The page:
Ultimately, federal laws that outlaw marijuana production and use trump any state law. But through the '90s, the federal government permitted a sort of benign co-existence. The end of that laissez-faire attitude was signaled earlier this month, when a California marijuana grower was arrested by the feds and found guilty for growing pot, despite the fact that he was following the rules under California's medicinal marijuana allowances. Federal prosecutors pushed for a hundred-year sentence and a $4.5 million fine. The federal judge countered by trying to dole out whatever leniency he could. He believed it was reasonable to conclude that the grower thought he was acting legally under California laws. The judge, Charles Breyer, skirted the minimum sentence that would have placed the grower behind bars for at least five years. Instead, Breyer sentenced the grower to one day in prison and a $1000 fine. Even so, the feds attempt to prosecute the grower to the full extent of the law indicates that they will no longer tolerate any efforts to get around federal drug laws. In short, the state is powerless.
THE RAVE ACT
President Richard Nixon was the first president who confronted pot smoking as a national pastime. As the counter-culture of tie-dyed and barefoot hippies became mainstream and suburban, joint smoking lost its nefarious reputation for "reefer madness." About that same time, movies by Cheech and Chong made pot smoking appear laughable, loveable, and largely harmless. Although Nixon called for an "all-out war" against marijuana, his condemnations did little to deter the mellowing reputation for pot.
By the time President Carter took office in 1977, the national attitude about reefer had relaxed considerably and, along with it, laws and enforcement were loosened. Willie Nelson claimed he smoked pot on the roof of the White House after he played at the inauguration of the former Georgia governor. By end of his presidency, even Carter publicly stated his belief that marijuana possession should be decriminalized. Arrests for pot smoking dipped to an all-time low.
But that détente from federal government was short-lived. The tide changed immediately when Carter left office and the morally rigid Ronald Reagan settled in. While most of the remaining developed nations in the world continued to lighten marijuana laws, and as individual states put in place laws to partially legalize pot, the Reagan administration tightened the screws. Reagan's first drug czar, Carlton Turner, linked pot smoking to anti-authority behavior and insisted that it could turn young men into homosexuals; apparently a crime of an even higher order.
Surprisingly, that trend continued through Bill Clinton's eight-year tenure. Clinton's health secretary called marijuana "dangerous and wrong." By the year 2000, roughly three-quarters of a million Americans were being arrested annually simply for possession; more than triple the number arrested annually during the Nixon administration. More people are in prison for marijuana crimes today than ever before; nationwide, there is an arrest for marijuana possession every 45 seconds. The United States' stalwart position by the federal government against marijuana is marked departure from the rest of the developed world, and even puts the White House at direct odds with ten U.S. states, each of which has decriminalized pot to some extent.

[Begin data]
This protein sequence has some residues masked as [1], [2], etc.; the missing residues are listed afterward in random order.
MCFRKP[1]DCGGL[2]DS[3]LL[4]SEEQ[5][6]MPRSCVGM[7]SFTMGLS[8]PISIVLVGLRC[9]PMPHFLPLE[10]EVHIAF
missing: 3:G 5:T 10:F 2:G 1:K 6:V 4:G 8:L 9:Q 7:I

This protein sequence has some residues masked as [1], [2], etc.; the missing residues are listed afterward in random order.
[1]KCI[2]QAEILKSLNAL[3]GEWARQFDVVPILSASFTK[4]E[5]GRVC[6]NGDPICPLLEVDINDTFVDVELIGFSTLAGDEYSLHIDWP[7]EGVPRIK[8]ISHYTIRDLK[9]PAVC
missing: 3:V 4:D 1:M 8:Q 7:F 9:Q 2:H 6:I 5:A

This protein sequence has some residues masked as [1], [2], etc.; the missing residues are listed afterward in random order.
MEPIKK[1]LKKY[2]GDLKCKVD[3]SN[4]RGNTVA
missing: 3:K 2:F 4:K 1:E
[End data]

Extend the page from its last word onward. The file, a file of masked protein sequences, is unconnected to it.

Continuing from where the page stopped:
In the past several years, Spain, Italy, Portugal and Belgium all have legalized marijuana. Even Britain, the nation perhaps closest to America in political sensibility, plans to ratchet down penalties for possession this summer. The country's leading medical journal, The Lancet, has backed this trend. Three weeks ago, Canada's governing Liberal Party pushed for a law that would decriminalize possession of up to 15 grams. Yet, in response to Canada's plan, President Bush flexed his muscles, declaring that if our neighboring country made any attempt to lessen penalties for possession of marijuana, it would result in an all-out border war. He threatened that any import from Canada would become tied up in customs.
Clearly, a growing rift with the rest of the world--and even with its own states--is not a position that the White House is uncomfortable with. Bucking the global trend does not seem to deter Bush's White House from their agenda.
In fact, initial victories from Operation Pipe Dream have caused the federal government to expand the scope of its drug war. In March, Senator Joe Biden (R-Delaware) quietly attached the "RAVE bill" to a law enacting a national warning system about child abductions. RAVE stands for "Reducing Americans' Vulnerability to Ecstasy."
Under the new law, it is illegal to "manage or control any place... for the purpose of unlawfully manufacturing, storing, distributing, or using a controlled substance." That loose definition allows federal agents essentially unfettered discretion in busting up any party where there could be drugs--and not just ecstasy. For example, if your neighbor complains about a loud dinner party you host this weekend, and you and your buddies happen to be toking a joint, under the new law, you could be interpreted as hosting a "rave" and could face multiple years in federal prison. In an odd Footloose twist to this Draconian law, the probability that you have violated the RAVE Act increases dramatically if your dinner guests have rolled up the living room rug and are dancing.
In late May, the RAVE Act had its first test spin when a DEA agent in Billings, Montana reportedly used it to shut down a club where a benefit show for NORML (National Organization for the Reform of Marijuana Laws) was planned. Reportedly, the agent threatened the club owner with a quarter-million dollar fine if she hosted the concert, assuming the guests would be smoking pot. She immediately canceled. Officially, the new order had arrived.